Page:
Empire stormed in this year with a mid-season premiere that kicked off one of the most successful first season runs in television history. After 12 episodes, a handful of big name cameos and more Cookie quotables than we know how to handle, Fox's breakout hit and Twitter's new favorite show wrapped up with a shocking, two-hour season finale that packed its last hour with an insane amount of cliffhangers. Lucious is sent to prison! Hakeem slept with Anika! Business partners murdered! Pregnant daughter-in-laws!
The double-stuffed episode was filled with romance, betrayal, murder and plenty of ridiculous songs — and viewers who had picked their jaws up off the floor were left to curse the fact that they now have to wait months before the show's explosive second season brings back the drip-drop. As the wait begins, here's what we learned from both the show's first season and its heart-stopping swan song.
1. There will never be enough Cookie
Empire has given us many great things: "Drip Drop." Courtney Love singing Al Green. A bib-assisted sex scene. Yet nothing compares to the gift that is one Cookie Lyon (Taraji P. Henson), the vengeful, over-the-top and oh-so-fabulous matriarch of the Lyon family who returns from a 17-year prison sentence to take back what's hers. With her animal print outfits, bright red lips and a credo that can be summed up as "the higher the heels, the closer to God," Cookie not only chewed up the scenery; the lady spit it right into Anika's face. Though Henson has long been kicking ass on screens both big and small for years, Cookie is the first role to truly mine the actress' superstar potential, giving her the perfect outlet to show off her abilities. From attempted murder to paving the way to a successful takeover, no one can handle the show's over-the-top antics with as much vigor, venom and gentle care as Henson. Long may Cookie reign.
2. Empire may be as good for the music business as it is for television
Last night's episode was packed with big-name recording-artist guest stars: Snoop Dogg, Juicy J, Rita Ora and Patti LaBelle all showed up as themselves and performed new songs as part of Empire showcases. While the likes of Jennifer Hudson and Courtney Love flexed their acting skills as fictional characters over the course of the season, the finale proved that the drama can be a great launch point for new singles. Snoop was able to promote his upcoming album Bush and even gave audiences a taste of his Pharrell-produced "Peaches N Cream"; he appeared under the guise that he had just joined the Empire Records family following a break from his label. Even actors like Jussie Smollett (Jamal) has found musical success through the show, having been signed by Columbia Records just last month. The show has made a name for itself by bringing shameless soap operatics back to primetime — and it might soon become famous for being a feasible site for music promotion and discovery as well.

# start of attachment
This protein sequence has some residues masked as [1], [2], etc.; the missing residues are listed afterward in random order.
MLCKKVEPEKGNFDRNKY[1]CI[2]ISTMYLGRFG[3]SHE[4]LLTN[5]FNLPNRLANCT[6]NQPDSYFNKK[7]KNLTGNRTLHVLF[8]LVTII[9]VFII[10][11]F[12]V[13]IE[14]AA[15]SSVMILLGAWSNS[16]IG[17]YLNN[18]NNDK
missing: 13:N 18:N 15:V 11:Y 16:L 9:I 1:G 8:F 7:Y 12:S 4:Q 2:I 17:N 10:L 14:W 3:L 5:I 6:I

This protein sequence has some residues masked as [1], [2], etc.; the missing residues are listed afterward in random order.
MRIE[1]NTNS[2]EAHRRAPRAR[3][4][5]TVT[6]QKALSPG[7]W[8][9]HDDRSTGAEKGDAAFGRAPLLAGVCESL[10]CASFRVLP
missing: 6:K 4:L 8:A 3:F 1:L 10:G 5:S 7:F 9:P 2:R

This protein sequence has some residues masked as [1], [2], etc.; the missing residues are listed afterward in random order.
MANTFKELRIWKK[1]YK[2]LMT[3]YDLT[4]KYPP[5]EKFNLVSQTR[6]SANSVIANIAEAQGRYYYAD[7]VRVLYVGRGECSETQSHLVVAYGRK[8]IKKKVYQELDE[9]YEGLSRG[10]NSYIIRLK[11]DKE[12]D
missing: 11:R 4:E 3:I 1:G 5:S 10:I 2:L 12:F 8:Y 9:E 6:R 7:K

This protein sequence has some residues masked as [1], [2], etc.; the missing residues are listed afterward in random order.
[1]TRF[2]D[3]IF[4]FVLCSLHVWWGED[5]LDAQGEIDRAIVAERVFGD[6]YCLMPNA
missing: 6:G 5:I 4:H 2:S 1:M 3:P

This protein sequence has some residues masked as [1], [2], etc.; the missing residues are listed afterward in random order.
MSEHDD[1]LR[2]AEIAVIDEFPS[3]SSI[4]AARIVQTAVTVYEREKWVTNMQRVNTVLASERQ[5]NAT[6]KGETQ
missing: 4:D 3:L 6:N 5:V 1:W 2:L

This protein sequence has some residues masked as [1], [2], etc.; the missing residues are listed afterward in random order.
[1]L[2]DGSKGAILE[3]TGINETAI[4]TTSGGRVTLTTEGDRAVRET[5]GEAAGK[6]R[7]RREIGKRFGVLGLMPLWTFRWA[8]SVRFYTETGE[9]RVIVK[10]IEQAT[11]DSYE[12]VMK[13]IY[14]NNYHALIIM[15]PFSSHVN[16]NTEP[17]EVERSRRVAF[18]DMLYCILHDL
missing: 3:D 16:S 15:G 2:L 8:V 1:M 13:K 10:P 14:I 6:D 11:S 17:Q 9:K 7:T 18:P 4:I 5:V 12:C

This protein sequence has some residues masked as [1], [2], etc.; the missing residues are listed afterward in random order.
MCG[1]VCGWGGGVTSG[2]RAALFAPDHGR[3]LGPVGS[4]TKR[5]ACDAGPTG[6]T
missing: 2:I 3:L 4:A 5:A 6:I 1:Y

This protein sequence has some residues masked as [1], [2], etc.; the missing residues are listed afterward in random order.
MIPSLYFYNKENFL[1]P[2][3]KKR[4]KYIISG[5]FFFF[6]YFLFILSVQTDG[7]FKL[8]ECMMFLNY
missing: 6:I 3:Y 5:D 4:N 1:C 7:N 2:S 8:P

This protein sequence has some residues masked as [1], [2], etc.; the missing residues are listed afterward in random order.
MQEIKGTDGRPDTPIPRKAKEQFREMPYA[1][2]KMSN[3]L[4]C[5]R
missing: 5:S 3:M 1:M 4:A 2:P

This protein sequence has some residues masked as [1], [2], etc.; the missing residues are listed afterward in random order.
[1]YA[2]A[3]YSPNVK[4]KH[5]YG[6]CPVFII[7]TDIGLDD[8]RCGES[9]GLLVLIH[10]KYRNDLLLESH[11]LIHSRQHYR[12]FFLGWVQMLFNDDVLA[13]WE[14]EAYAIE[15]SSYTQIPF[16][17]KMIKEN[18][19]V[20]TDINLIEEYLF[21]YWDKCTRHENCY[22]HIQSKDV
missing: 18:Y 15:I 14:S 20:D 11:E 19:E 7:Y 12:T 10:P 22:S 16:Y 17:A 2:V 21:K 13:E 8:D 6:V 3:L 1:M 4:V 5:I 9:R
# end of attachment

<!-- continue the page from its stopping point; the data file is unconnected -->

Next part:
3. Hakeem is the voice of our generation
After reluctantly being groomed for superstardom and used a pawn in the war between Lucious and Jamal, the favored son finally stands up for himself. He is not just the fictional rapper we want, he is the fictional rapper we need. Also, bring back "Drip Drop." We want more "Drip Drop." Give us our "Drip Drop"!!!
4. A primarily black cast doesn't have to be geared for a niche market.
Long gone are the days where shows that feature a cast comprised of mostly non-white actors are marketed solely for a smaller audience of similarly non-white viewers. Following the success of Scandal and How to Get Away With Murder, as well as the growing popularity and critical favor for shows such as Black-ish and Fresh Off the Boat, the Fox hit's wild, unmatched numbers prove that we have finally stepped out of television's Dark Ages; viewers clearly no longer believe that all shows need a white lead to go anywhere. Empire not only provides the type of diversity TV fans have been craving, it also throws black issues into their faces with no apologies: Terrence Howard's Lucious Lyon has never shied away from noting what his and his sons' success means as black men coming from poor backgrounds, and Ms. LaBelle gave a shout to Black Lives Matter within her few speaking lines. Given its astounding, across-the-board success, the show makes it possible to embrace a dialogue about race on a fictional drama that airs on a major network and reaches a huge audience.
5. Nothing makes for better television than a family filled with potential villains.
Every member of the Lyon family has done something unforgivable, with Hakeem and Jamal on the lower end of the evil totem pole. But with devilish Lucious as the patriarch, what other choice do they have? It's a family show built on the worst possible actions a family can do to hurt each other, with everyone driven by a sick and confusingly unconditional love. Over the course of the finale, it was delightfully impossible to keep up with who hated who, and how much, and why; the entire Lyon clan has slowly turned into a rotating cast of antagonists set on destroying everything they've built. (Because when others lose, it means you win in some twisted way.) Everything about Empire is juicy, Shakespearian and worthy of a few stressed-out screams directed at your television. Given the perfectly ridiculous last half-hour of the finale, Season Two is looking to be even more epic. There's enough blood on everyone's hands to fill their office's fountain, and it's ready to flood the Empire.